Then why are there so many imprecatory prayers in the Bible that were uttered by godly people? Were they all inappropriate and ineffective?

And can we pray for God’s mercy upon those who deserve His judgment, as did Abraham for Sodom and Gomorrah? (Gen. 18:16-33). Obviously yes. Of course, such prayers may not be favorably answered, as was the case in Abraham’s prayer for those wicked cities. On the other hand, such prayers may be answered favorably according to what God said in Ezekiel 23:

The people of the land have practiced oppression and committed robbery, and they have wronged the poor and needy and have oppressed the sojourner without justice. I searched for a man among them who would build up the wall and stand in the gap before Me for the land, so that I would not destroy it; but I found no one. Thus I have poured out My indignation on them; I have consumed them with the fire of My wrath; their way I have brought upon their heads,” declares the Lord God (Ezek. 23:29-31).

All of this is to say that we can pray for God’s mercy upon those who deserve judgment, knowing that our prayers may or may not influence God. But if we don’t pray at all, there is zero chance of our prayers being answered, as is proven by Ezek. 23:29-31. By the same token, why can’t we pray for God’s judgment to fall on the deserving wicked for whom God is currently restraining His judgment, knowing that our prayers may or may not influence God? If we don’t pray at all, there is zero chance of our prayers being answered.

The implication of what I am suggesting is that we, God’s people, could have something to do with the current triumph of the wicked because of our lack of imprecatory prayers, and all based on an unbalanced understanding of what God expects. And as I stated in my previous article, prayers for God’s judgment upon the wicked can be considered to be prayers of love for those who are suffering because of the wicked. Is it wrong, for example, to pray that God would judge those who kidnap, abuse and traffic children? Or should we pray that God will extend His mercy towards them? So where do we draw the line? How wicked do people have to become before God’s people entreat Him to act in judgment? You can answer that question for yourself. But I confess that I’m praying imprecatory prayers against quite a few people these days!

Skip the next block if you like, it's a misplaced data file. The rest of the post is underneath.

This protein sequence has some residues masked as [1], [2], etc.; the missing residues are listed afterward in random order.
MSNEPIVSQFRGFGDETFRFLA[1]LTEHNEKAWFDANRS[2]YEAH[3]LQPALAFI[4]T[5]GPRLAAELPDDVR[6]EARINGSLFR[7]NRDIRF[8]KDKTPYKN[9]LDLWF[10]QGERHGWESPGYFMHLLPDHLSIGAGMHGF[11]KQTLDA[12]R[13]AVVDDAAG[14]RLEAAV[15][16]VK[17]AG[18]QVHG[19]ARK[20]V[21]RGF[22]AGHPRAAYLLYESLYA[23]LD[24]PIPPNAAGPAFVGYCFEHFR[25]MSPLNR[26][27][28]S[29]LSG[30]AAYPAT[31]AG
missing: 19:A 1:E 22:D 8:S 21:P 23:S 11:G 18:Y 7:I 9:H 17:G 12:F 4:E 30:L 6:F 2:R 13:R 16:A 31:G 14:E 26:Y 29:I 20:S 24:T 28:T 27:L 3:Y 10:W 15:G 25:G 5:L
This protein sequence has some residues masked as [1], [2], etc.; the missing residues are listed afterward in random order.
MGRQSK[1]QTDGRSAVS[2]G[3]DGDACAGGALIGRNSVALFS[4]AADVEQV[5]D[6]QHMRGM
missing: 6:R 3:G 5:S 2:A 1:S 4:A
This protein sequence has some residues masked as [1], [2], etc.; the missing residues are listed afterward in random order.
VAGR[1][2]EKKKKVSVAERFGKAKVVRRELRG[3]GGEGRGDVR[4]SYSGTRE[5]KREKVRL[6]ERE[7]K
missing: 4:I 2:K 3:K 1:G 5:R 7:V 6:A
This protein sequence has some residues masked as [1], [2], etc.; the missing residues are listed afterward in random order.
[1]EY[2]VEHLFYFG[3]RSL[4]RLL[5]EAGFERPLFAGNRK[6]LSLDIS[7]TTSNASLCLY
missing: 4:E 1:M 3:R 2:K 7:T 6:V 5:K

In conclusion, let’s return to the story of Esther and the deliverance of the Jews at that time in history, who were otherwise destined for annihilation by those who hated them. When King Ahasuerus’ irrevocable degree for a Jewish genocide reached the ears of the Jews living throughout his empire, we read that, “In each and every province where the command and decree of the king came, there was great mourning among the Jews, with fasting, weeping and wailing; and many lay on sackcloth and ashes” (Esther 4:3).

Do you supposed those Jews were praying for God to be merciful to their enemies? That would seem very unlikely. No, they were praying, at minimum, for deliverance, and at most for God’s judgment upon their enemies which would, of course, result in their deliverance. I suspect that latter of the two is the most likely. Regardless, if you’ve read the end of the story, the Jews all survived, and all their enemies ended up dead. Did their prayers have anything to do with it? I don’t know. But their prayers were answered!

I am not implying that followers of Jesus are facing a national threat of annihilation. But wicked people are certainly scheming against the righteous. We are facing a critical moment. I think it’s time to pray some imprecatory prayers. — David